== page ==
As a very old and wise, X boat sailor once said to a fellow yachtsmen standing on the dock… “Many a fine days sailing has been ruined by a weather forecast young man”. Nike have a similar strap line, albeit shorter.
So it was for the intrepid band of mothies who ignored the windless forecast and ventured forth to Weston – and had a great event.
The Moths started off the same line as the Foiling 600s, making for an interesting showdown between the fleets.
Race one started in about 8-11 knots, and Simon Payne, Adam May and Paul Hayden were the first up onto foils to pull out into an early lead. Payne lead round the windward mark and with impressive speed just sailed away from the fleet. May extended on the fleet to look safe in second, but Mike Lennon was on a charge. Having been over the line and going back, he came back through the fleet quickly to be up with May at the leeward mark for the second time. But the breeze was dropping now, and in the marginal conditions Adam could keep it in the air in just a fraction less breeze and was able to sail away. With the third lap in a dying breeze the separations soon opened up as more and more time was spent in lowrider mode.
By the start of race two the breeze fortunately had returned. With the Moths in full foiling mode and sailing low and fast off the line to get up on foils, and the 600’s still in seahugging mode it made the starts tricky for some with some rather differing angles being sailed. Payne again popped out early to lead round the windward mark, being chased by Lennon. These two sailing their new Mach 2 moths had a clear speed edge on the rest of the fleet and sailed away leaving a tight battle for third. Hayden, Russell, Adams, Harris, and May had a good tussle. Harris eventually pulled through with good downwind pace to lead the bunch from May. But in a similar pattern to the first race the final run was a lowrider, and Adams pointed at the leeward mark to overtook May who’d tried to search for that extra little puff to get back onto foils but to no avail.
In the Moth vs Foiling 600 showdown it was a clear win to the Moth fleet who were happily foiling in the light breeze, with the leading Moths lapping the leading 600s who just needed that bit more breeze to get up.
With an almost glass-out, Payne was already heading ashore planning his day cruising on his folkboat on Sunday, while the fleet waiting to see if we could get lucky with the breeze for just one more race. It was not to be though, and the race officer sent the fleet home.
The Moth fleet spent the remainder of the afternoon drinking tea, beer and catching up on a load of boat and sail measuring before a decent pub dinner in Netley.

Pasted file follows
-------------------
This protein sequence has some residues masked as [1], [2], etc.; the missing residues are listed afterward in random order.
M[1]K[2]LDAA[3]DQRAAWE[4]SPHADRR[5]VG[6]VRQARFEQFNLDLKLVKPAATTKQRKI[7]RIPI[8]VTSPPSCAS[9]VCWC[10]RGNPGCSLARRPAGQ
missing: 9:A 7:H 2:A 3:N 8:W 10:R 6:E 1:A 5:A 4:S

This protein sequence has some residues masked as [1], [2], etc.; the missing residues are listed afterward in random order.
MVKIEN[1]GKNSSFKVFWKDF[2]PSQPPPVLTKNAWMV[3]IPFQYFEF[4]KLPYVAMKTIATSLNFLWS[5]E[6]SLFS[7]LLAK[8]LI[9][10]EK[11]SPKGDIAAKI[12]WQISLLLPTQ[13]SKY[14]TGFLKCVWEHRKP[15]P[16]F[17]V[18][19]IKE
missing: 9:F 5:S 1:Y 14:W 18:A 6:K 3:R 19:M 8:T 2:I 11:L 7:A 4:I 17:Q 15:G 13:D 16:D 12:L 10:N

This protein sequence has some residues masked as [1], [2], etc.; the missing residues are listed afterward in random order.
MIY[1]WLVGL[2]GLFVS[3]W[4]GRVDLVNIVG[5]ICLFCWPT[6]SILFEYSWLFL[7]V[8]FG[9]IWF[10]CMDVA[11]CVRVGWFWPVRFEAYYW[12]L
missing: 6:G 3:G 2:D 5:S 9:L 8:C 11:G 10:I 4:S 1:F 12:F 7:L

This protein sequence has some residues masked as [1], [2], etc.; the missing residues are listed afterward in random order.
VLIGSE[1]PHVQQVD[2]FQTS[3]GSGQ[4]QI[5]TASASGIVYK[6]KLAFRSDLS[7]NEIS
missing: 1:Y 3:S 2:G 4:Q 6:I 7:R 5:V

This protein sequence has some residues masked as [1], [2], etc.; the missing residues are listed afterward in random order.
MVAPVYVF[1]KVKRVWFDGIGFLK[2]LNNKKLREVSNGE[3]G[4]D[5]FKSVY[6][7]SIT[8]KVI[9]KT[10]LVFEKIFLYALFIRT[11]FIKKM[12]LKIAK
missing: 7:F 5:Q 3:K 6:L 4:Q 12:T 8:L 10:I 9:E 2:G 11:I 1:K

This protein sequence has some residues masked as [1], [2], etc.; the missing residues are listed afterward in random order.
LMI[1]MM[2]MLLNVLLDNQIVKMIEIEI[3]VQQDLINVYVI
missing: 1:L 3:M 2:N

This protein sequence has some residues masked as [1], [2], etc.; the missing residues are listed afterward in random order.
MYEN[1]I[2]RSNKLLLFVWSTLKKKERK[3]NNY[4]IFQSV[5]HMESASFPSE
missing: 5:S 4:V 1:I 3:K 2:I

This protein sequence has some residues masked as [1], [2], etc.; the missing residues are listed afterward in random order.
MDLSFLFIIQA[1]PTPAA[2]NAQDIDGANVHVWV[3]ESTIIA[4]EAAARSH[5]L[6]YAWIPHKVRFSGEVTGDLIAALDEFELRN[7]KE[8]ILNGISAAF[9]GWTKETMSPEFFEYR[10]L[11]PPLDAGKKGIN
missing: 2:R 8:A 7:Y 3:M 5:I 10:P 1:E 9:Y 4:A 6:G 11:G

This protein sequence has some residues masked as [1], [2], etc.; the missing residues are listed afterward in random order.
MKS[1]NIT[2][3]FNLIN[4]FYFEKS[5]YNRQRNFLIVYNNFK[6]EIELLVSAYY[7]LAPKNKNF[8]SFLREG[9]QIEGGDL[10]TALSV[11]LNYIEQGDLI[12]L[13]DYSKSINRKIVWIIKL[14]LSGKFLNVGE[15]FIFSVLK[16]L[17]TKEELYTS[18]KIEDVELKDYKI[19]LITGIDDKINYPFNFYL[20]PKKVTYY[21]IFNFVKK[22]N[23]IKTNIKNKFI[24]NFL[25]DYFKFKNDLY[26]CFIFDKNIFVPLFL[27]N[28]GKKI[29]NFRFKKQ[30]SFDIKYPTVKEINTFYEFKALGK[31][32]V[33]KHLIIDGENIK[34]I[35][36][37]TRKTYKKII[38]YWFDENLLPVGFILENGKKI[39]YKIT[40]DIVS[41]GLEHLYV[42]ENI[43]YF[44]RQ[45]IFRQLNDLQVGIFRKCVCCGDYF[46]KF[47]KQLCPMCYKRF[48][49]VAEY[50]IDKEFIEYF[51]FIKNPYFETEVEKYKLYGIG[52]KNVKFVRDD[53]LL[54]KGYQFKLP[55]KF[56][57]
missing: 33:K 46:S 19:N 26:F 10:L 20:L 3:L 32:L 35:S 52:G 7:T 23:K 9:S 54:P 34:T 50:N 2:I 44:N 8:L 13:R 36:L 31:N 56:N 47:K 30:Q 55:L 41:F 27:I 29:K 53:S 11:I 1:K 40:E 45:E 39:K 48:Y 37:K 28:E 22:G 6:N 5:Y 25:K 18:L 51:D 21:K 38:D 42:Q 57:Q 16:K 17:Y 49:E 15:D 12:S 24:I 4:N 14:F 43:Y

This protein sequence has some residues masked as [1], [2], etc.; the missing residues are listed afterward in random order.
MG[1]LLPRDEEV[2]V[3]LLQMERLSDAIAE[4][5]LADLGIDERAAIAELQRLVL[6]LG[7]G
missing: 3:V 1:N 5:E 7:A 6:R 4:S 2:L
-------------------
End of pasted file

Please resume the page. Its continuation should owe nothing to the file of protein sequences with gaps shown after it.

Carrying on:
Conditions on Sunday were light, leaving many to ponder the option of sailing or staying ashore to watch the Monaco Grand Prix. The race officer wisely delayed for an hour and a half but a light breeze came in and he scheduled racing for 12:30. Katherine Knight was the only boat to launch, and wobbled out to the race area while the rest considered it too light to don the wetsuits. Katherine arrived just in time for the scheduled start and sailed round on her own to take the bullet. Meanwhile the breeze had built a fraction and the remainder of the fleet headed out.
Race 4 was still very light with marginal foiling just possible. May and Russell were the only ones able to foil off the heavily port biased line, and pulled out on the fleet to round the top mark in that order. May was able to foil round the whole course, while the rest of the fleet had portions of lowriding and comfortably took the win. Russell, Lennon and Harris battled for second with Lennon eventually taking it from Harris.
With a fraction more pressure in race 5, Lennon was able to use his speed advantage over the fleet a little more. The race lead changed hands numerous times as May would foil earlier and for longer, but Lennon had the pace edge to claw the advantage back when foiling. Lennon took the win from May by about 3 lengths, decided on the last tack into the finish. Hayden took third from Carveth to make it a close four way battle for the final podium spot.
For the final race, May once again got foiling early to lead round the top mark, but Lennon got past on the run. May took the lead again up the next beat, only for Lennon to sail through into the lead just before the leeward mark and hold it up the short beat to the finish, to secure the open meeting win. Russell took third, but a fourth for Harris was enough to give him third overall.
An enjoyable weekend was had by all who ignored the forecast and made it down. We had great hospitality by Weston Sailing Club, and some amazing bacon sandwichs’ served up by the girls in the kitchen before racing.
The Moths join in the Weymouth Regatta in two weeks time for the next open of the year.